‘Archie’ car­toon­ist dies at 86

The Guardian (Charlottetown) - - OBITUARIES - THE AS­SO­CI­ATED PRESS

Tom Moore, the “Archie” car­toon­ist who brought to life the es­capades of the freck­led-face, red-haired char­ac­ter, has died in Texas. He was 86.

Moore, who be­gan draw­ing car­toons while in the U.S. Navy dur­ing the Korean War, died early Mon­day morn­ing while in hos­pice care in his home­town of El Paso, his son Lito Bu­janda-Moore told The As­so­ci­ated Press on Tues­day. He said his fa­ther was di­ag­nosed with throat can­cer within the past week and chose not to un­dergo treat­ment.

Moore drew Archie An­drews and his friends on and off from 1953 un­til he re­tired in the late 1980s. An­nual sales of the comic regularly sur­passed half a mil­lion dur­ing the 1960s, ac­cord­ing to the El Paso Times.

“I did one comic book a month,” Moore told the news­pa­per in 1996. “I did ev­ery­thing. We al­ways worked six months ahead. I'd be do­ing Christ­mas is­sues in June and beach sto­ries with a foot of snow out­side my win­dow.”

Af­ter the war, Moore used fund­ing avail­able through the GI Bill to at­tend a school in New York for car­toon­ists. He stud­ied un­der “Tarzan” comic strip il­lus­tra­tor Burne Hog­a­rth.

Soon af­ter, Moore signed up with Archie Comics in New York. Bob Mon­tana cre­ated “Archie” in 1941, and Moore took over in 1953.

But by 1961, Moore couldn't ig­nore the itch to be closer to the moun­tains of far western Texas, ac­cord­ing to his son. He and his fam­ily moved from Long Is­land, New York, back to his na­tive El Paso that year, and he later took a break from comics and worked in public re­la­tions.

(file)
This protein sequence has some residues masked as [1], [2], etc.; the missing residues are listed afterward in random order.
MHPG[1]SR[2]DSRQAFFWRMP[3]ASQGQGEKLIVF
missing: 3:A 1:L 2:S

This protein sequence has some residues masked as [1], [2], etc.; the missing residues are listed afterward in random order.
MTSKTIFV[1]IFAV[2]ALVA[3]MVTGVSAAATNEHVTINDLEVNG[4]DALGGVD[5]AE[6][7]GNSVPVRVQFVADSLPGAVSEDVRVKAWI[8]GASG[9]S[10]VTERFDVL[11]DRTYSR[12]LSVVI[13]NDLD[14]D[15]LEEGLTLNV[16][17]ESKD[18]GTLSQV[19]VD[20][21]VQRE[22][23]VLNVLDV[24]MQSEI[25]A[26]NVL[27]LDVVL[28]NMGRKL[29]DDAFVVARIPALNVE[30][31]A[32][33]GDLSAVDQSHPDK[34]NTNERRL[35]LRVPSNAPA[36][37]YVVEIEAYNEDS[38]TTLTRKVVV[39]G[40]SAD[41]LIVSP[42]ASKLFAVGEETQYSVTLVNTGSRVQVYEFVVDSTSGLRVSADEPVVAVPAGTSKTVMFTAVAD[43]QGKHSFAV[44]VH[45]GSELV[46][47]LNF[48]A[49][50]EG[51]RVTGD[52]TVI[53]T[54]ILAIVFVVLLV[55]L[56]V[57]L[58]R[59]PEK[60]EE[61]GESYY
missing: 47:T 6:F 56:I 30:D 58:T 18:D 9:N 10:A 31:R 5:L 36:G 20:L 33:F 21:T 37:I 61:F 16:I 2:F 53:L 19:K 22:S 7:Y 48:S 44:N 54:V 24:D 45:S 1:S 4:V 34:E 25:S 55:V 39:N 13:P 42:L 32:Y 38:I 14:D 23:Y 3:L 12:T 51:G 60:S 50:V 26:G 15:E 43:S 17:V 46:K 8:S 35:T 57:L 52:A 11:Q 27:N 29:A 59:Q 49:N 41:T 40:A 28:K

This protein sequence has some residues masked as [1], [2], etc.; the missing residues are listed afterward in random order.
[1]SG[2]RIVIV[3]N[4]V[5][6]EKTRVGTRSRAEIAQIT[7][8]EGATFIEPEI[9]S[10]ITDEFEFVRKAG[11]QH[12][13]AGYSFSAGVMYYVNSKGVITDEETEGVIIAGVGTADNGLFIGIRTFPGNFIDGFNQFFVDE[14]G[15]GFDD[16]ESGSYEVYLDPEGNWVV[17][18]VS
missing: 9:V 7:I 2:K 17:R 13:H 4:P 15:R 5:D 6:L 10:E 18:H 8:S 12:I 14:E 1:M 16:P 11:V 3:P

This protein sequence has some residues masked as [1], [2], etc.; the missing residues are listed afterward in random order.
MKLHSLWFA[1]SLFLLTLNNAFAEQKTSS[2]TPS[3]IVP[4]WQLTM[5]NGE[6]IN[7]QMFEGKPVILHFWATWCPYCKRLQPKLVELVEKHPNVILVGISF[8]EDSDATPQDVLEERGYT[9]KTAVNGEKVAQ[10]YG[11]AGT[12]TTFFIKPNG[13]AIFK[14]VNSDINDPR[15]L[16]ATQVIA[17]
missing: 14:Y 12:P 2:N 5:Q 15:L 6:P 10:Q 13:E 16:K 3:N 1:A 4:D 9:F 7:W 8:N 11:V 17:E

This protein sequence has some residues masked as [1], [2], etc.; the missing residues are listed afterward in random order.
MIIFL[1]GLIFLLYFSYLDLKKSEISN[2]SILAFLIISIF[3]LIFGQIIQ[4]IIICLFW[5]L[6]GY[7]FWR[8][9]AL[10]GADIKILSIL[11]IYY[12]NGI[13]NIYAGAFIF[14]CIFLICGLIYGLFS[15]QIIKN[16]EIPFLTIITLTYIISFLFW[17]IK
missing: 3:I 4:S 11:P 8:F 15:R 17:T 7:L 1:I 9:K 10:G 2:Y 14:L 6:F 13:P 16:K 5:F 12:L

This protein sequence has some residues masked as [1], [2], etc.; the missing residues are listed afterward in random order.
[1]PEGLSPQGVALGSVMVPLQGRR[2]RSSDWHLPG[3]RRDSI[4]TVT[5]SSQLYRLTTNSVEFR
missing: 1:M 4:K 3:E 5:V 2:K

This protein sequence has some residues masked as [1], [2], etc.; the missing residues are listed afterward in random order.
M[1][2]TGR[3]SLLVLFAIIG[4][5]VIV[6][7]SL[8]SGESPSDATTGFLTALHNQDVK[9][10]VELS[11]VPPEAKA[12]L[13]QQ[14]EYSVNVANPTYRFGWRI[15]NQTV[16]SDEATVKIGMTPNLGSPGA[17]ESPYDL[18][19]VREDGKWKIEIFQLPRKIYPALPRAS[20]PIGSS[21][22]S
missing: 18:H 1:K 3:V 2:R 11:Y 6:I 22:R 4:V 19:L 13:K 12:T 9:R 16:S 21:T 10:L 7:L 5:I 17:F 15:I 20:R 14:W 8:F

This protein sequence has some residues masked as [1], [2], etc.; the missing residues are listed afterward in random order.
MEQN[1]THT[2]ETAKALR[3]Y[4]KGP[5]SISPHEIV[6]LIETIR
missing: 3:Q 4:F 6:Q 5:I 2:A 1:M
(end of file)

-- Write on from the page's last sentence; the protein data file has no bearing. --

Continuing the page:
“He al­ways felt that his heart be­longed at the foot of the Franklin Moun­tains,” Moore's son told the news­pa­per.

Bu­janda-Moore said his fa­ther loved ev­ery as­pect of na­ture: trees, rivers, moun­tains and deserts.

Archie Comics' editor in chief, Vic­tor Gore­lick, who has worked at the com­pany for more than 50 years, said Moore “was a car­toon­ist's car­toon­ist.” He noted that Archie Comics in­vited Moore back to help re­vamp Archie's friend, Jug­head, and he re­mained with the com­pany un­til he re­tired.

“Tom was very funny and had a knack for putting to­gether re­ally great, hi­lar­i­ous gags and spe­cial pages when he worked at Archie,” Gore­lick said. “He was prob­a­bly best known here for ink­ing our 'Jug­head' re­launch decades ago. We're all sad to hear this news and wish his fam­ily the very best dur­ing this time.”

Af­ter re­tir­ing, Moore kept tabs on Archie - and dis­agreed when the comic book com­pany de­cided to kill off the char­ac­ter.

The El Paso Mu­seum of Art dis­played some of Moore's work and his vast comic col­lec­tion about 20 years ago.

Moore

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